iPhone optimize

What the iPhone 5 will offer business users

Erik Eckel suggests that any smartphone buying decisions should wait on the next iPhone release before making a final choice. Here are the highlights for business users.

Apple's on a roll. Its stock valuation is at an all time high. The company just won a record-setting patent infringement lawsuit against competitor Samsung, complete with a $1 billion judgment. And a new iPhone is reportedly waiting in the wings.

But therein lies one potential weakness. The company's earnings may be slowing while legions await the new iPhone and new iOS, version 6.

What should business users do?

Many business and enterprise users are delaying smartphone purchases until the new iPhone 5 releases next week on the 12th (at least that's what the invitations to a Big Announcement indicate). That's understandable. Smartphones are critical devices used daily for everything from email to web browsing to social media to, even, making phone calls. No one wants to be the sucker who bought a crappy also-ran a few weeks before the release of the world's next best-selling handset; you might end up feeling like so many poor Blackberry Storm users when the iPhone 4 released.

I recommend business users wait. Even though lines are sure to be long and supply could prove scarce compared to demand, Apple is riding a prolonged wave of success with almost every new hardware device it releases. There is no reason for the next iPhone, which is way overdue, to be any different.

Regardless of whether the new Apple smartphone has a larger screen, possesses a near-field communication (NFC) chip, boasts a thinner profile requires a different connector, or benefits from longer battery life, it's a safe bet the device will work well, introduce new features, and boast several refinements. And, it's a safe bet it'll run iOS 6. And, quite a bit is certain about iOS 6.

What will be in iOS 6?

A new Passbook feature will make it easier for mobile staff to manage boarding passes, movie tickets, and loyalty cards.

  • FaceTime will work over cellular networks, meaning business users will no longer be dependent upon Wi-Fi networks for FaceTime conversations.
  • Siri will possess improvements, including support for more languages, which will help the interactive feature increase already significant adoption rates among users.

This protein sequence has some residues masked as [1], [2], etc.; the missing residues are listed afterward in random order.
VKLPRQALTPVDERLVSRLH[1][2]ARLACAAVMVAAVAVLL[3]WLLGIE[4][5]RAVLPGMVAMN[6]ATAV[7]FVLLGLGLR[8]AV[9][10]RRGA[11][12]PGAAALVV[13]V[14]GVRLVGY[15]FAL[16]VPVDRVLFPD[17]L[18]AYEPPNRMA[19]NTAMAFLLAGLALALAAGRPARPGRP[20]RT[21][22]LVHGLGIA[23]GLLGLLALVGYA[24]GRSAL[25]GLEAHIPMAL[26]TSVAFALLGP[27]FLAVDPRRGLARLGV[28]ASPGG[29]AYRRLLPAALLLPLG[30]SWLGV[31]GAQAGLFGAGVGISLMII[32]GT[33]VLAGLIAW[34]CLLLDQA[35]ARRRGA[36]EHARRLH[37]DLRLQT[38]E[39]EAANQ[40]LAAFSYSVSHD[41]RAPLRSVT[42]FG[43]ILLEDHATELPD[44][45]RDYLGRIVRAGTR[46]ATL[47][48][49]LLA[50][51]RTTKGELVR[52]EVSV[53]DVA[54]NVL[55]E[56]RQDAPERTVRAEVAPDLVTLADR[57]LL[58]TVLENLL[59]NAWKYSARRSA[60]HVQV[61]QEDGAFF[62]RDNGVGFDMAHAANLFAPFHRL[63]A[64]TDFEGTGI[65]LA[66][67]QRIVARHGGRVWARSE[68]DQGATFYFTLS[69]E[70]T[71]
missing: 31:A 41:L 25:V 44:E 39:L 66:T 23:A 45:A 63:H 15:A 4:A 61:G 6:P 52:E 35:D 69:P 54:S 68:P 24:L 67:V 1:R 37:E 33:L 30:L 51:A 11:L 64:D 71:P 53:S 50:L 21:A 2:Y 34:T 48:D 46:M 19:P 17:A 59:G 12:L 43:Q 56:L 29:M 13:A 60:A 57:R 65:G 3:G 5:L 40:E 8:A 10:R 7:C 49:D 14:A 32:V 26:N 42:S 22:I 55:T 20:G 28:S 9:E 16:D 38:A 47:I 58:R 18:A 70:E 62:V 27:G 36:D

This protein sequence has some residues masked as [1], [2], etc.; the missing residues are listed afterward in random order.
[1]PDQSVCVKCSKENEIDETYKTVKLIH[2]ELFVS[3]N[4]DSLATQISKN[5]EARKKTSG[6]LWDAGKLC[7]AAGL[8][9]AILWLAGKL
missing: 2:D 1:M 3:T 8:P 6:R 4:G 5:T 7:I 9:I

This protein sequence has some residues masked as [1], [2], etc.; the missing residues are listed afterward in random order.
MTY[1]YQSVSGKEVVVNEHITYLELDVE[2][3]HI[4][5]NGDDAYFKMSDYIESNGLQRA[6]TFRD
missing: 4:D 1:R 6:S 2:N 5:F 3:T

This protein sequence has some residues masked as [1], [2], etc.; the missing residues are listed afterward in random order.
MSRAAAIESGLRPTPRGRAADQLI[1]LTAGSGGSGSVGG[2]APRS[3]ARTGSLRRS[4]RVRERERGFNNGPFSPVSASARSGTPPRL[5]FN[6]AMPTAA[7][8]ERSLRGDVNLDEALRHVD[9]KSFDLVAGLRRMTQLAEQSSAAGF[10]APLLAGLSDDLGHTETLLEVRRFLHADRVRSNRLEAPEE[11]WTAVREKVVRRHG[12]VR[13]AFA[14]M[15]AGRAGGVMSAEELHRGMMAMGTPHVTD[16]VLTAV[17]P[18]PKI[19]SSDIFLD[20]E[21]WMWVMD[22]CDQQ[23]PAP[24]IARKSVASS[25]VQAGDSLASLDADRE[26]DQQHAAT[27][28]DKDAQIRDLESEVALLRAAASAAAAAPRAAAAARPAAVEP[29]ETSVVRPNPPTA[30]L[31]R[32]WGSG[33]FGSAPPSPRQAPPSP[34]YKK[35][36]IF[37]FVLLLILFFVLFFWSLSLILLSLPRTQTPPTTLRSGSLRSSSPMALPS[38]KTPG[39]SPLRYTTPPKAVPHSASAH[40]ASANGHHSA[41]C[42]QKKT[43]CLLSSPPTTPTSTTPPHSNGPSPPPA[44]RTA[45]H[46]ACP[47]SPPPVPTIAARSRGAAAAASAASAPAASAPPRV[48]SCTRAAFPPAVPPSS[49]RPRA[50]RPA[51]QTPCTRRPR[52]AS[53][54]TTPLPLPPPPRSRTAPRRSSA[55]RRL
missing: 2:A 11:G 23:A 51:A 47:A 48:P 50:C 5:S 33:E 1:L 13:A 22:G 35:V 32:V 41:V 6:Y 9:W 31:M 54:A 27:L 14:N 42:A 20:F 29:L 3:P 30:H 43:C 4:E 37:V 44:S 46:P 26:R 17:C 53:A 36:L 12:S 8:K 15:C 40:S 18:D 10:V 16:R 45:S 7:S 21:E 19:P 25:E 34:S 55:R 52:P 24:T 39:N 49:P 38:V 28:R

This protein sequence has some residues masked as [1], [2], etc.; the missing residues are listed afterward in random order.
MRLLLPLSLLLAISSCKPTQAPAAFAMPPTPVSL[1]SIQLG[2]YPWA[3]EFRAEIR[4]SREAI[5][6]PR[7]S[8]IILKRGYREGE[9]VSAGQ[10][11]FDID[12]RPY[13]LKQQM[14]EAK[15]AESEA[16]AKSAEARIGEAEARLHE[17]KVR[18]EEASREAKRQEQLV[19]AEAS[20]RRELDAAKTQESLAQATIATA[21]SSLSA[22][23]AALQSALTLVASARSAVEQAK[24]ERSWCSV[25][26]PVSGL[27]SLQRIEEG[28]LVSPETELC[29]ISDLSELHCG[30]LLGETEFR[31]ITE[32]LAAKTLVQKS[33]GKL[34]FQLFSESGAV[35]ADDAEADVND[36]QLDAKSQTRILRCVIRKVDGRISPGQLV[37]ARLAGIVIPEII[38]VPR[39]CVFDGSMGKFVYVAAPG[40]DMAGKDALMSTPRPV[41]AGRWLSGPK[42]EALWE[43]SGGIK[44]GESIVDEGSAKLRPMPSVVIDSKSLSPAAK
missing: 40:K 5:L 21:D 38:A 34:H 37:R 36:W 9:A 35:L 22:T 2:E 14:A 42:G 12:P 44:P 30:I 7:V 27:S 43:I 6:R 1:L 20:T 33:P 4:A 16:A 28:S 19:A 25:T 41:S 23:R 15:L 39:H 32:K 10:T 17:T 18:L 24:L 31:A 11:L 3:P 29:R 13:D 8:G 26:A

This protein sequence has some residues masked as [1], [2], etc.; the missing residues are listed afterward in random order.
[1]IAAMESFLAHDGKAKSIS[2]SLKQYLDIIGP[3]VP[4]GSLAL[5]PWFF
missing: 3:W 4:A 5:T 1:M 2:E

• Improved Mail will simplify the email interface, likely the second most important smartphone component after voice-calling (or texting).
  • New Phone features, including the ability to send calls straight to voicemail or instant message callers with preset messages -- one of the most common requests Apple engineers must certainly have been receiving and which will make it easier to manage calls and communications while in meetings or otherwise occupied.
  • Guided Access features will make it easier for users battling attention, vision and other challenges to make the most of their smartphone's capabilities.
  • Maps will be improved, boasting sharp graphics and text and easier-to-understand and read turn-by-turn driving directions, which all traveling employees and road warriors will appreciate.

Once again, the old adage proves true: good things come to those who wait. Here's hoping you don't have to wait too long on September 21st, when supposedly, the next great Apple device hits the streets.

About

Erik Eckel owns and operates two technology companies. As a managing partner with Louisville Geek, he works daily as an IT consultant to assist small businesses in overcoming technology challenges and maximizing IT investments. He is also president o...

2 comments
siddman
siddman

Just hype and over charging. Apple never been and never will be business friendly.

neil.postlethwaite
neil.postlethwaite

All the above is secondary. What IOS6 needs to deliver is Remote Support, mainly Remote Control. For all IOS challenged uses from your dumbass CEO who can;t work his phone, to your touchscreen challenged Granny who can't get BBC iPlayer to work.